Washing Time

Is your parts washing system as well thought out as the rest of your shop?


As a Fleet Maintenance manager, your attention has to be directed at getting things done. Moving vehicles through the door, performing the necessary service, then getting them back on the road as quickly as possible is more than a full-time job. To succeed, it must be done efficiently and cost-effectively.

One area that has often been overlooked is the need to clean dirty parts as part of the repair process. Everyone recognizes that dirty parts must be cleaned before reassembly, but figuring out how to do it most efficiently takes work.

Parts cleaning is as much a process as analyzing a vehicle problem, determining how to correct it, and then doing the corrective work. Using the wrong process and/or equipment can be very costly due to time lost by your mechanics.

To develop an efficient parts cleaning process, these are the items you should consider before even thinking of equipment:

1. Categorize your parts by size and weight. You'll especially want to determine what the maximum size and weight will be. Very small parts will possibly need some type of basket or container to hold them while they are cleaned. Knowing the range of sizes and weight you typically handle will help you later in equipment selection.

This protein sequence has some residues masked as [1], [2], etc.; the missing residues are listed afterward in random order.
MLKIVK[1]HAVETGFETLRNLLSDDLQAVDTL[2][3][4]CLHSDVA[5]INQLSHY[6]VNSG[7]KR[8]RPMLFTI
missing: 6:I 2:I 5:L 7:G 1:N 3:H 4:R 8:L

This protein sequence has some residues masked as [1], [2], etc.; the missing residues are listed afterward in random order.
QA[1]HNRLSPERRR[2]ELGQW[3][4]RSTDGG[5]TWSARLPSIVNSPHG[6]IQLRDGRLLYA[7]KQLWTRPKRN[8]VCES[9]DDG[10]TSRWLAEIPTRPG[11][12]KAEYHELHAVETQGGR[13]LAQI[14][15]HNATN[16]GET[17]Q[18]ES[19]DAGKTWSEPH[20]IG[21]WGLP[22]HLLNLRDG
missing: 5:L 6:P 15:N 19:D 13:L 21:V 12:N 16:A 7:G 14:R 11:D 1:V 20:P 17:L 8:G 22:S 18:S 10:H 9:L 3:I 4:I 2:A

2. Once categorized, develop a general idea as to the quantity of parts in each category that need to be cleaned daily and weekly. This will help in determining whether you will need some degree of automation to reduce time, allow the mechanic to return to his job while the cleaning takes place, and make the process flow efficiently.

3. The parts handling aspect of cleaning is often overlooked. Consider the following:

You will have parts of varying size and weight. Many can be hand carried to the parts washer, but others will require some type of material handling.

Where do you locate the cleaning equipment? Walking or moving between job, parts washer, and return to the job can involve a lot of unproductive time if the cleaning equipment is not located properly (here's where the information gathered in steps one and two will help). Situate the equipment to be as centrally located as possible or use multiple cleaners where appropriate.

4. To pick the proper chemistry and process, you need to know what you are trying to remove. Some jobs take different fluids than others.

5. With the above information, you can then call in equipment vendors to give you recommendations for equipment and cleaning fluids to solve your total cleaning needs.

For the rest of the story, go to www.fleetmag.com

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